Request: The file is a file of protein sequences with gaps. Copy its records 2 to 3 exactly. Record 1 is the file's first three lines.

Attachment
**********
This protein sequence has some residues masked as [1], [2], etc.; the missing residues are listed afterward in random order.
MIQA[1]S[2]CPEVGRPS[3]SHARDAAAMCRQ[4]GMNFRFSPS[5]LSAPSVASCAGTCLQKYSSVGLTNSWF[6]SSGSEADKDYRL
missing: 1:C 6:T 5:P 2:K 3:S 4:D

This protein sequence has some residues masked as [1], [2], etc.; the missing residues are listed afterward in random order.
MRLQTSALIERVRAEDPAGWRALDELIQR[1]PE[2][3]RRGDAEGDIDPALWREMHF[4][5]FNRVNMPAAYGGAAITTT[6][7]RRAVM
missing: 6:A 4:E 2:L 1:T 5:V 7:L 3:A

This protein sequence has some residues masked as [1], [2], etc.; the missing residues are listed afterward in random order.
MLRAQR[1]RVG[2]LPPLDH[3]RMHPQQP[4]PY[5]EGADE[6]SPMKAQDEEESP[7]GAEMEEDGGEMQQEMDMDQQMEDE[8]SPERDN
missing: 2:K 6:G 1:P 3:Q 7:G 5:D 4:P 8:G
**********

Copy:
This protein sequence has some residues masked as [1], [2], etc.; the missing residues are listed afterward in random order.
MRLQTSALIERVRAEDPAGWRALDELIQR[1]PE[2][3]RRGDAEGDIDPALWREMHF[4][5]FNRVNMPAAYGGAAITTT[6][7]RRAVM
missing: 6:A 4:E 2:L 1:T 5:V 7:L 3:A

This protein sequence has some residues masked as [1], [2], etc.; the missing residues are listed afterward in random order.
MLRAQR[1]RVG[2]LPPLDH[3]RMHPQQP[4]PY[5]EGADE[6]SPMKAQDEEESP[7]GAEMEEDGGEMQQEMDMDQQMEDE[8]SPERDN
missing: 2:K 6:G 1:P 3:Q 7:G 5:D 4:P 8:G